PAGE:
Birmingham will consecrate its Youth Movement to God at a Pontifical High Mass, to be sung by Bishop Griffin in St. Chad's Cathedral next Sunday, the day after the feast of St. John Bosco.
It is under the protection of the Saint that the newly-formed Catholic Youth Council of Birmingham has been placed.
Birmingham's Youth Council will link up various local Catholic young people's clubs, now springing ur everywhere with the promise of Government assistance and encouragement.
Similar district associations exist in Liverpool, where a Youth Secretariat attached to the Board of Catholic Action assists club organisers, Southwark which has a Diocesan Youth Confederation, and the Hounslow area of London which has an association for the parishes of the neighbourhood.
These developments give some hope that the Catholic Youth problem may yet be tackled nationally -with a single plan worked out on a federal basis.
Such a national movement would give the Church equal status with other great national organisations, such as the Boys' Brigade, Boy Scouts, Girl Guides, etc., and entitle it to share with these the six national representative seats out of the 20 in Borough Youth Committees.
If such a national organisation, linking all Catholic Youth Movements, were to spring from real Catholic Action in the parishes and work behind a vital spearhead movement like the Y.C.W„ the whole story of Catholic Youth
could be changed, making it "Catholic-proud and no longer " Catholicashamed."
A leading article by the Editor on " Our Youth " appear, no page 4, IN well as an article by Stanley B. James on the " Children of the Miracle."
The problem of the Catholic 'teens, first known as the Leakage Problem, has given anxiety to our own leaders for many years, and it is now admitted that neithei the voluntary club system, nor the C.Y.M.S., nor the Junior and Squires' sections of the S.V.P. and the K.S.C., nor the schools themselves, nor all the parochial social attractions organised by the clergy, have succeeded in solving it.
On the one side the radical training in home' and parish which roiltd make—th'e young Catholic "Catholic-proud " instead of '' Catholic-ashamed ' is missing. On the other side there has been no suffictent development ol real Catholic Action for the younger generation of workers along the lines of the Theist or Young Christian Workers.' Movement, which is something positive, something active, that gives youth a job of work to do in the interests of other youth, that sends hint oui to do it, into streets. factories, shops and offices; and is not Mst another idea for keeping youth indoors in a well-behaved Catholic company.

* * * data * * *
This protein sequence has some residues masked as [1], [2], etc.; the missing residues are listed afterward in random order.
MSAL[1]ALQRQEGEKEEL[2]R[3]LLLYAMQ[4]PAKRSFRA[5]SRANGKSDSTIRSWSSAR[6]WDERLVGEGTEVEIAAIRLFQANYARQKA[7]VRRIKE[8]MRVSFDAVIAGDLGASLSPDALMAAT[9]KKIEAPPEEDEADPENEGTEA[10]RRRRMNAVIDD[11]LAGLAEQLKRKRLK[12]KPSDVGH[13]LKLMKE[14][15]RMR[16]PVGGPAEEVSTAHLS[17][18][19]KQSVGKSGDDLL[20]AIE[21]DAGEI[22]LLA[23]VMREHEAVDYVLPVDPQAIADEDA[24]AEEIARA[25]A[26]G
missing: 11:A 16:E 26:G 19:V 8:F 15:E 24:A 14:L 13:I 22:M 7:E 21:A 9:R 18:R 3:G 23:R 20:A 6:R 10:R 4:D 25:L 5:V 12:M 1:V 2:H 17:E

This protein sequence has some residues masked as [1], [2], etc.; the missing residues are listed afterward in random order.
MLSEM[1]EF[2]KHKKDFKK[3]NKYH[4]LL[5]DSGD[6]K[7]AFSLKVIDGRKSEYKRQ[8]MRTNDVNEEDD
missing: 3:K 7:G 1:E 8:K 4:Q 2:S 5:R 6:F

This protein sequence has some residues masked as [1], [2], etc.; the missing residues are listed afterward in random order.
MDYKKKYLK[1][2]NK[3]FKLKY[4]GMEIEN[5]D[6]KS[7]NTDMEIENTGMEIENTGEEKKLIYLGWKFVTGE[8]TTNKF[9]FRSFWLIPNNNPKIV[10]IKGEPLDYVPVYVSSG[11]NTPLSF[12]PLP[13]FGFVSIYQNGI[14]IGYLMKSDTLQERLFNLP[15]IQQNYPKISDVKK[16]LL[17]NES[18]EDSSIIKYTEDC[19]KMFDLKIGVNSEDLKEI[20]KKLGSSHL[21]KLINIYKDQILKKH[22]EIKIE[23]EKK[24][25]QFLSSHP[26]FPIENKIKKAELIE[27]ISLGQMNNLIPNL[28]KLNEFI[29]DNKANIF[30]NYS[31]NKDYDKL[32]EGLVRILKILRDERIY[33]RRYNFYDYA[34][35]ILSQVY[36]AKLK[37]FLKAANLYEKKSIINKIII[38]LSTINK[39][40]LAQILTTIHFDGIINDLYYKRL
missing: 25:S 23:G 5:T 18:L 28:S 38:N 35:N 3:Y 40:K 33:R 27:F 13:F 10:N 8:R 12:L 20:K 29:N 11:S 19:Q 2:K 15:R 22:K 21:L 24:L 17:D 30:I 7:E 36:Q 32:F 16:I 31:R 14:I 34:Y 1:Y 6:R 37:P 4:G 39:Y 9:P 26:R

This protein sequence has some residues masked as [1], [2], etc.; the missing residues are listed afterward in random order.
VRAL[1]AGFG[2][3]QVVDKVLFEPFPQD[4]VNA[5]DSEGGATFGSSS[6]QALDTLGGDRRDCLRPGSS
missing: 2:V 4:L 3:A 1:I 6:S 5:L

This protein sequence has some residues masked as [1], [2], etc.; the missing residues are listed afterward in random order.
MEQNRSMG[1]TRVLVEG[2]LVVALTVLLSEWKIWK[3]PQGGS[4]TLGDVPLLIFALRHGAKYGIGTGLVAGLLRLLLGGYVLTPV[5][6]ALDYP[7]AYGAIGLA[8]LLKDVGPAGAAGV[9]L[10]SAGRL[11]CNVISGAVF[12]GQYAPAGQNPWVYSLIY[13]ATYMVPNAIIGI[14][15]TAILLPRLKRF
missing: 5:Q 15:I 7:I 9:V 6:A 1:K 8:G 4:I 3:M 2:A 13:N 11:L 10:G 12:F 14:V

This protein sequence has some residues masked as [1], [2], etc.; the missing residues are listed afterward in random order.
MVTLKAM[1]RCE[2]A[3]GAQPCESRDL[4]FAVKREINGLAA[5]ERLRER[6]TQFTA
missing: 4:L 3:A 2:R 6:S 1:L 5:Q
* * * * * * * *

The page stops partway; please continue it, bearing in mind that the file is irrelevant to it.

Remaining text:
Numerous blessings have been poured on this new Youth Movement, founded by the Belgian Canon Cordijn, by leaders of the Church, Pius XI praised it in March, 1925. and our own Hierarchy have officially recognised it as the work for youth par excellence. Its development is being inevitably interrupted through the war both on the Continent and here, though interestingly enough its spirit persists even when members join the Forces, who apply its principles with happy results in the apostolate they undertake in their immediate environment.
The problem facing us to-day is whether intense home and parish training first, and then the Jocist principles, which have admittedly proved successful, can be incorporated in the Catholic contribution which must now be made to the Government Youth Movement.
" CONTACT" When the time comes for Catholics to don uniform, we find that their Y.C.W. comrades still in Civvy Street, as well as zealous chaplaths, arc among the most assiduous in retaining contact with them by means of news bulletins.
Two chaplains both contact with them through Contact, a modest type-written monthly with a circulation of 200—full of spirit, commonsense, soldiers slang, bright ideas for a " see-judge-act " apostoiate in one's unit, and definitely not " pi." it could appeal to thousands, had thousands been trained to expect, appreciate and use it.
One can learn much from one's opponents. Let us see why they succeed. The Young Communist League, to recruit young people into its ranks. is co-ordinated, efficient, bold, and well planned.
Mick Bennett, the League National Secretary, has ably seized the present transcendental moment in the history of youth in this country to issue a pamphlet called Youth for Victory in support of the Government's proposals to register youth, adding " let the youth movement in every town and borough organise special activity : .t1 studies, making Anglo-Soviet youth friendship an essential pail of all their work." A strong Young Communist League, he adds, is " the indispensable aid for building the unity of our generation for victory over Fascism."
Catholic Youth Centres, developed out of radical spiritual Parish training, must organise special activity and studies on the Pope's essential bases for a lasting peace, making the application through Y.C.W: principles of the Church's social doctrines in the members' immediate environment, particularly the home and industry, an essential part of all their work! A strong Catholic Youth Movement is the indispensable aid for ensuring the happiness of the generation of its members after victory over Fascism has been won.